It is also important to note that the extent to which leisure activities served to integrate social groups separated from each other at work was not static. In fact there was much regional variation, not to mention change over time. In rural areas the ‘shared’ culture of earlier centuries took longer to die out, brutal blood sports continued, often with the continued patronage of the local gentry who were not only partial to such sports themselves, but also aware of the way a small concession such as allowing access to their lands on a festive day ensured the deference of villagers throughout the rest of the year. Malcolmson has pointed out the way the gentry distanced themselves from the exploitation of workers by such periodic displays of benevolence, in areas where this relationship between worker and lord was less threatened by middle class usurpations it was likely to continue well into the nineteenth century. This change over time can also be observed in the way in which middle class attitudes towards leisure as an ‘amusement’ changed. In the 1830s the austere regimes recommended by the Evangelical church amongst others proclaimed that anything other than ‘rational recreation’ was a sin, fuelling the distaste with which the middles classes viewed the traditional leisure activities of the lower orders. By the 1870s views had mellowed considerably helped along, no doubt, by mid-Victorian economic prosperity which made moderate leisure less likely to end in financial ruin; this led to an easing up of middle class sanctions on the working classes. Reverend Solly, the most enthusiastic of the founding members of the Working Men’s Club Movement, was an active teetotaller and had proposed the clubs be alcohol free in the 1860s, by 1871 however he was actively urging the clubs to serve beer as British workmen were only ‘moderate drinkers’ anyway. The mixed class audiences at some music halls by the 1880 were only made possible by this changing of attitudes amongst the middle classes and a change in working class expectations of leisure; social pressure and changing social structures had made working class leisure less violent. In addition the opportunities for social integration was not constant; by 1834 there were only 8 statutory half day holidays in England and ‘Saint Monday’ was falling out of favour in many regions as employers’ threat of dismissal held increasing power for the poor. Yet just as leisure was ‘disappearing’ a counter campaign began to make an impact, the Factory Acts shortened working hours for women and children, most famously in the Ten Hours Act of 1847. Clearly it is dangerous to over-generalise the capability of leisure activities to integrate social groups which were separated by work; the likelihood of, say, class integration through football would have varied significantly between the Shrove Tuesday matches in Derby which attracted up to a thousand players and the first FA cup tournament in 1871.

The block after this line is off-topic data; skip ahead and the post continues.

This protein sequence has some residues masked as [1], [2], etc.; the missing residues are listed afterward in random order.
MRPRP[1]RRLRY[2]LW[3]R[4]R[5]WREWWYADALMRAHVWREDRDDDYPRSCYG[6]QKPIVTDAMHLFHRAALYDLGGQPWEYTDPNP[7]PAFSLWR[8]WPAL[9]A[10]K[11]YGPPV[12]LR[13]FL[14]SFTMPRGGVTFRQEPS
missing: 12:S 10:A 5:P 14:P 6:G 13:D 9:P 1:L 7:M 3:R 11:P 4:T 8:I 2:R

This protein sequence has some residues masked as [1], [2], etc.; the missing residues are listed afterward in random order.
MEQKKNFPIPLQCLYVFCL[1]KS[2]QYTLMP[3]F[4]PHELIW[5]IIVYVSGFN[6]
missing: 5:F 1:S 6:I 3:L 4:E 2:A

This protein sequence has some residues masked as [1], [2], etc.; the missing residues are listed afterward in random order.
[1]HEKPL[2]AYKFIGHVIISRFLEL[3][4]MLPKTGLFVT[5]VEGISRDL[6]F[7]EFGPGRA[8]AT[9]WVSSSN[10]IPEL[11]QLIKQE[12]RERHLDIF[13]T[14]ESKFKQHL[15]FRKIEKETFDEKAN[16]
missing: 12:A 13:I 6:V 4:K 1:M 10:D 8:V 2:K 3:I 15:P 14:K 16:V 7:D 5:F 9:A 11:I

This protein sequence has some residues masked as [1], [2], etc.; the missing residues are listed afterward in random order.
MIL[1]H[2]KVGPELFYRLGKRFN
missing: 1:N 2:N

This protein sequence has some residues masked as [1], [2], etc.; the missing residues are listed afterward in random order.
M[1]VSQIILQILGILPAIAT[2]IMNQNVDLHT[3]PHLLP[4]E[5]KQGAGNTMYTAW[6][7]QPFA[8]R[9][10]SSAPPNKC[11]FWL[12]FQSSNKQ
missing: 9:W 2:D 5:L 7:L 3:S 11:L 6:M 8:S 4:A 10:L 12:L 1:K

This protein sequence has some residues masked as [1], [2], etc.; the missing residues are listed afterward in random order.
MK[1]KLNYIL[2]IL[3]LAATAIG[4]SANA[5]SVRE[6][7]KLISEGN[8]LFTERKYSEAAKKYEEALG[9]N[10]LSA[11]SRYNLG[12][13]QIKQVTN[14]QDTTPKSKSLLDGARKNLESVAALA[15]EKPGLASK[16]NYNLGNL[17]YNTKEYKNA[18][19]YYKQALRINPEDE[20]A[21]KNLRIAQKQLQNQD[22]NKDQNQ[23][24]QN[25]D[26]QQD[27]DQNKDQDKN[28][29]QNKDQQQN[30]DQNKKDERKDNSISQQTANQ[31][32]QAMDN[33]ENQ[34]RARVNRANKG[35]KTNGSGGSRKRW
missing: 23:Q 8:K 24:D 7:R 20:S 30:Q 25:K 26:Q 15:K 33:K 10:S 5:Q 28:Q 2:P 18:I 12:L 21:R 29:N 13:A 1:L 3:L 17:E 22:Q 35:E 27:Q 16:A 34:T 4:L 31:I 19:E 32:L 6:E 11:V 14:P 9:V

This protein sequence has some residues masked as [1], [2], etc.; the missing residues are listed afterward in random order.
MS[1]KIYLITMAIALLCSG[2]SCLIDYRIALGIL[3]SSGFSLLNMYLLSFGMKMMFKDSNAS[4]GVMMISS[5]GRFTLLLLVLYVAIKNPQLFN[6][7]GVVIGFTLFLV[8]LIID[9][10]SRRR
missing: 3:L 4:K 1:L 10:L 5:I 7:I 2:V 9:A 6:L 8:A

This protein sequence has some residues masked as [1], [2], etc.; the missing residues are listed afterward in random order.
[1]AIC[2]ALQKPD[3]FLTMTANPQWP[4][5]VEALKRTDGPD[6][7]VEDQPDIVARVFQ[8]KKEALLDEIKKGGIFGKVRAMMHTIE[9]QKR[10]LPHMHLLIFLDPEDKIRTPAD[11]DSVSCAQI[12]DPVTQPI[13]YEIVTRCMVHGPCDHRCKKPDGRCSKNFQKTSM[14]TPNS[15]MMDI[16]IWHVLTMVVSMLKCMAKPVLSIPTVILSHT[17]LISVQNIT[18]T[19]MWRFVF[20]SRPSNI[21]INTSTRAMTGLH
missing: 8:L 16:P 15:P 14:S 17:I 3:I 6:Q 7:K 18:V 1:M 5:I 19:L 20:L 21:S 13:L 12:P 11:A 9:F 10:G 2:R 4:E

In conclusion leisure activities could provide opportunities for the integration of social groups separated by work. But, as Cunningham points out, it was all too likely that boundaries of class, of gender, of age and geography would simply be ‘reproduced in leisure’. Middle class leisure remained overly exclusive and where there were attempts at interaction it was too often stilted and resented on either side. Dominant ideology and moral rhetoric made it difficult for gender groups to socialise at all in many instances, let alone integrate. Similarly age groups remained separated in leisure as in work by social expectations. This is not to say that there was no integration, just that in many cases it was on a very small scale, although it must be recognised that regional and time variables ought to be take into consideration; young and old were more likely to interact through leisure before compulsory schooling curtailed the available leisure time of the young for example. This essay has shown however that leisure could be more successful in integrating different occupational groups, whilst nothing new in rural settings it was less common in the early industrial urban areas. Although even here it must be remembered that amongst the working classes in particular much leisure time, especially that of men, continued to be spent with work colleagues above anyone else.
Footnotes:  P. Bailey, Leisure and Class in Victorian England. Page 6.
- H. Cunningham, ‘Leisure and culture’, in F.M.L. Thompson (ed.), The Cambridge Social History of Britain (1990), vol. 2.
- J. Rule, The Labouring Classes in Early Industrial England 1750-1850 (1986), chapter 9.
- T. Harris (ed.), Popular Culture in England, c.1500-1850 (1985), introduction.
- R.W. Malcolmson, Popular Recreations in English Society, 1700-1850 (1973). (Skimmed)
- E.P. Thompson, ‘Patrician society, plebeian culture’, Journal of Social History 7,4 (1974).
- P. Bailey, Leisure and Class in Victorian England (1978).
- D.A. Reid, ‘The decline of Saint Monday 1766-1876’, Past and Present 71 (1976).
- P. Bailey, ‘Custom, capital and culture in the Victorian music hall’, in R.D. Storch (ed.), Popular Culture and Custom in Nineteenth-Century England (1982).
- R.D. Storch, ‘The Problems of working-class leisure: middle-class moral reform in the industrial north, 1825-50’, in A.P. Donajgrodzki (ed.), Social Control in Nineteenth-Century Britain (1977).
- G. Stedman Jones, ‘Working class culture and politics in London’, in Languages of Class (1983).